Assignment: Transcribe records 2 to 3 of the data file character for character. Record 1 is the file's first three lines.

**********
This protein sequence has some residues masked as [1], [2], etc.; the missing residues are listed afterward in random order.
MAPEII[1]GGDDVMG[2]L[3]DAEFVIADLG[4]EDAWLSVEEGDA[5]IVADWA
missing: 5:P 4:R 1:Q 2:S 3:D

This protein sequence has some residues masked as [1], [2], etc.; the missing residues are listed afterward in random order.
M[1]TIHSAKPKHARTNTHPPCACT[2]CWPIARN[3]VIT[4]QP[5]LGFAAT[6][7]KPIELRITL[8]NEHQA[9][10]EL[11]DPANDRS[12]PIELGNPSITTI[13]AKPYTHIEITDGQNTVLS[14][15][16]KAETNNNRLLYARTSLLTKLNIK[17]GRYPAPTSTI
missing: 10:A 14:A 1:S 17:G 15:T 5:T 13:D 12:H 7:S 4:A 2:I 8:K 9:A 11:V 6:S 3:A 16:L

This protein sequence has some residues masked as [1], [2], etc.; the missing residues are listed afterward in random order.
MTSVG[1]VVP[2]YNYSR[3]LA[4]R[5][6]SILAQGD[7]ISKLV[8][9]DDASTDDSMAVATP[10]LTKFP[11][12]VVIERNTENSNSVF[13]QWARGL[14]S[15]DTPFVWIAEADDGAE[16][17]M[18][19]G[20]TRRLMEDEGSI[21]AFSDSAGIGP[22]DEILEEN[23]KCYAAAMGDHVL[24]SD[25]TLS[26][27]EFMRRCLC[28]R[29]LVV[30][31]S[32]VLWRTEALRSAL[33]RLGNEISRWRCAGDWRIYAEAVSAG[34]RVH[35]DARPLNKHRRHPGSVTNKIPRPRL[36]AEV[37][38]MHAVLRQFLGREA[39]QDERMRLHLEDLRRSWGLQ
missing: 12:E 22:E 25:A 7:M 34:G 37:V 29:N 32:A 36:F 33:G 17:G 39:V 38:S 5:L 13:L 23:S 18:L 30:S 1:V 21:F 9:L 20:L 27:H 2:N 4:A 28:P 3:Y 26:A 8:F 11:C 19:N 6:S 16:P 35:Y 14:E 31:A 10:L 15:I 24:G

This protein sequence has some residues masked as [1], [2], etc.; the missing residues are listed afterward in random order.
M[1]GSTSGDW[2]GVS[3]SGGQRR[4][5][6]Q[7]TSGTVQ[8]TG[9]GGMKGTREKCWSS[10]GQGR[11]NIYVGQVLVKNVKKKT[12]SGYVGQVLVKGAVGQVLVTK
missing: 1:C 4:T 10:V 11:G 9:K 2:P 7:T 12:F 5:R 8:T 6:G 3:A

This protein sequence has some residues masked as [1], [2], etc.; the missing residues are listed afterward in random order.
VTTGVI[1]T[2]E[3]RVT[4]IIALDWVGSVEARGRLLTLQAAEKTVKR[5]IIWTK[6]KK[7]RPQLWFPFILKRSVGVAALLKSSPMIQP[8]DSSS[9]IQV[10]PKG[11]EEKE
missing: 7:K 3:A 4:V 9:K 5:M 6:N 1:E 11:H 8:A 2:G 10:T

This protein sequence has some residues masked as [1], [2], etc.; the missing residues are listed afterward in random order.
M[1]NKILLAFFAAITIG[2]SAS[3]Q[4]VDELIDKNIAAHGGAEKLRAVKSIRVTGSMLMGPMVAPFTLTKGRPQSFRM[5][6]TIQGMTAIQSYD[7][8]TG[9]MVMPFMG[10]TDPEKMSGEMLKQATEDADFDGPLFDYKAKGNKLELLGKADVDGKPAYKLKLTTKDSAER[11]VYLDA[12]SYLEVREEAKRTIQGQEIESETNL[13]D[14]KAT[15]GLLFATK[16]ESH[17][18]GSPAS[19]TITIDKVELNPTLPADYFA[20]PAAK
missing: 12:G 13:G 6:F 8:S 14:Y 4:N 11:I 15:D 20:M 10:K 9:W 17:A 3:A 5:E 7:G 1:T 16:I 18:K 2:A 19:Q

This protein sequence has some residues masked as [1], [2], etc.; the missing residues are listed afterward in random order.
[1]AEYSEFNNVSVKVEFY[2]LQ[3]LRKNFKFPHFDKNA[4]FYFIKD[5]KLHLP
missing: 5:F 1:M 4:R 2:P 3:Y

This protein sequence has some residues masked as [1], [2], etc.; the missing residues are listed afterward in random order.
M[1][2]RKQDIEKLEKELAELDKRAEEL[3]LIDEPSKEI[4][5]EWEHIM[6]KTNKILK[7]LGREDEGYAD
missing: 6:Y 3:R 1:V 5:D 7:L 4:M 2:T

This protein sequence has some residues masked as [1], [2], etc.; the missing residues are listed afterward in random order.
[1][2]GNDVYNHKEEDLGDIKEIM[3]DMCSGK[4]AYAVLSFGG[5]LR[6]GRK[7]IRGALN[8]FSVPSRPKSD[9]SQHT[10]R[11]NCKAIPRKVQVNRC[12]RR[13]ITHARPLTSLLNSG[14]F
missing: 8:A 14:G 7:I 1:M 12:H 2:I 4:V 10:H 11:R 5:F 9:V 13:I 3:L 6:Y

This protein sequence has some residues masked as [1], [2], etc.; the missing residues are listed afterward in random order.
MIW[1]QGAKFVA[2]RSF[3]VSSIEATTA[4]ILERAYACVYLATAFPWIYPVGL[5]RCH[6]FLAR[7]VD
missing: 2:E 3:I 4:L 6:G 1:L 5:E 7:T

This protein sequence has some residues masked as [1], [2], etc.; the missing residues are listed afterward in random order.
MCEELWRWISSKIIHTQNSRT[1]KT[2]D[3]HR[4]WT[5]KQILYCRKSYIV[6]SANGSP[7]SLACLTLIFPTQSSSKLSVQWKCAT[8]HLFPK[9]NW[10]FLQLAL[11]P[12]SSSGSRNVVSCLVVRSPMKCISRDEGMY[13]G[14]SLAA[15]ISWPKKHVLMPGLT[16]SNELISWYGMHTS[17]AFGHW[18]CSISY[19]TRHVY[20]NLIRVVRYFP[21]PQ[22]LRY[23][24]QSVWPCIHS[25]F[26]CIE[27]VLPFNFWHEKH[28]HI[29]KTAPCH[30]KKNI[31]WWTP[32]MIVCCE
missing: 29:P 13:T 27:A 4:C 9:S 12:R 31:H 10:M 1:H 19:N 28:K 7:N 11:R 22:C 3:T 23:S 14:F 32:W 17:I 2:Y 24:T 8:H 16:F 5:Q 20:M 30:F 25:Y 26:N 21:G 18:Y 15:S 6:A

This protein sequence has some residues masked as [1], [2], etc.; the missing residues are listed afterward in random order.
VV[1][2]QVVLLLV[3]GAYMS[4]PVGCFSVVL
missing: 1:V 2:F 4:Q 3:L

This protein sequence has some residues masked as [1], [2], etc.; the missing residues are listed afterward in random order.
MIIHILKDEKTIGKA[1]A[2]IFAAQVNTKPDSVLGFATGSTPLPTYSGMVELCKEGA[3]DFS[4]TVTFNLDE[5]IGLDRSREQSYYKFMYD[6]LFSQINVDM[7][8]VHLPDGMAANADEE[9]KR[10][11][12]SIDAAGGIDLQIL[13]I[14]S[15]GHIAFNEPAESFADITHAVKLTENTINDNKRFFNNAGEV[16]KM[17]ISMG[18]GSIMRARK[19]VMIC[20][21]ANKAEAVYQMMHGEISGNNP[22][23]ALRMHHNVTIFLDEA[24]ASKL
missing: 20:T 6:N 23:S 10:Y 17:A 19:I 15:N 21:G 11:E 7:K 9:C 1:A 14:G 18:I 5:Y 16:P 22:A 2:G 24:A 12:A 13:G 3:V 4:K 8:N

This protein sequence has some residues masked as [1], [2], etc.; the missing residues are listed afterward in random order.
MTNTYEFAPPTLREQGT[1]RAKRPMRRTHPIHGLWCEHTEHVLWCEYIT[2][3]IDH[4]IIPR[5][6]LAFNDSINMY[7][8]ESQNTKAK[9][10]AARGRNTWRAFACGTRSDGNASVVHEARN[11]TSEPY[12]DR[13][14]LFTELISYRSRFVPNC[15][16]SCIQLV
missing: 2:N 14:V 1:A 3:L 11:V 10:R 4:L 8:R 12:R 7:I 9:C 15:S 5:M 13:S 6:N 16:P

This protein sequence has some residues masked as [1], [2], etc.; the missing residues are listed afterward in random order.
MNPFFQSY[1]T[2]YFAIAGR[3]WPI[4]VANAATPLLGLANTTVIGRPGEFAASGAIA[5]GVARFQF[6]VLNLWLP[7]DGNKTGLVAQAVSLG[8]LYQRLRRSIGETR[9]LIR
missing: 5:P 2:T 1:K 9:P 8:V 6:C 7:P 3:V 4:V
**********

This protein sequence has some residues masked as [1], [2], etc.; the missing residues are listed afterward in random order.
M[1]TIHSAKPKHARTNTHPPCACT[2]CWPIARN[3]VIT[4]QP[5]LGFAAT[6][7]KPIELRITL[8]NEHQA[9][10]EL[11]DPANDRS[12]PIELGNPSITTI[13]AKPYTHIEITDGQNTVLS[14][15][16]KAETNNNRLLYARTSLLTKLNIK[17]GRYPAPTSTI
missing: 10:A 14:A 1:S 17:G 15:T 5:T 13:D 12:H 7:S 4:A 2:I 8:K 9:A 11:V 6:S 3:A 16:L

This protein sequence has some residues masked as [1], [2], etc.; the missing residues are listed afterward in random order.
MTSVG[1]VVP[2]YNYSR[3]LA[4]R[5][6]SILAQGD[7]ISKLV[8][9]DDASTDDSMAVATP[10]LTKFP[11][12]VVIERNTENSNSVF[13]QWARGL[14]S[15]DTPFVWIAEADDGAE[16][17]M[18][19]G[20]TRRLMEDEGSI[21]AFSDSAGIGP[22]DEILEEN[23]KCYAAAMGDHVL[24]SD[25]TLS[26][27]EFMRRCLC[28]R[29]LVV[30][31]S[32]VLWRTEALRSAL[33]RLGNEISRWRCAGDWRIYAEAVSAG[34]RVH[35]DARPLNKHRRHPGSVTNKIPRPRL[36]AEV[37][38]MHAVLRQFLGREA[39]QDERMRLHLEDLRRSWGLQ
missing: 12:E 22:E 25:A 7:M 34:G 37:V 29:N 32:A 36:F 33:G 17:G 39:V 38:S 5:L 13:L 23:S 18:L 30:S 1:V 21:F 9:L 20:L 27:H 2:N 4:A 28:P 3:Y 26:A 8:F 11:C 19:N 6:S 16:P 35:Y 14:E 31:A 10:L 15:I 24:G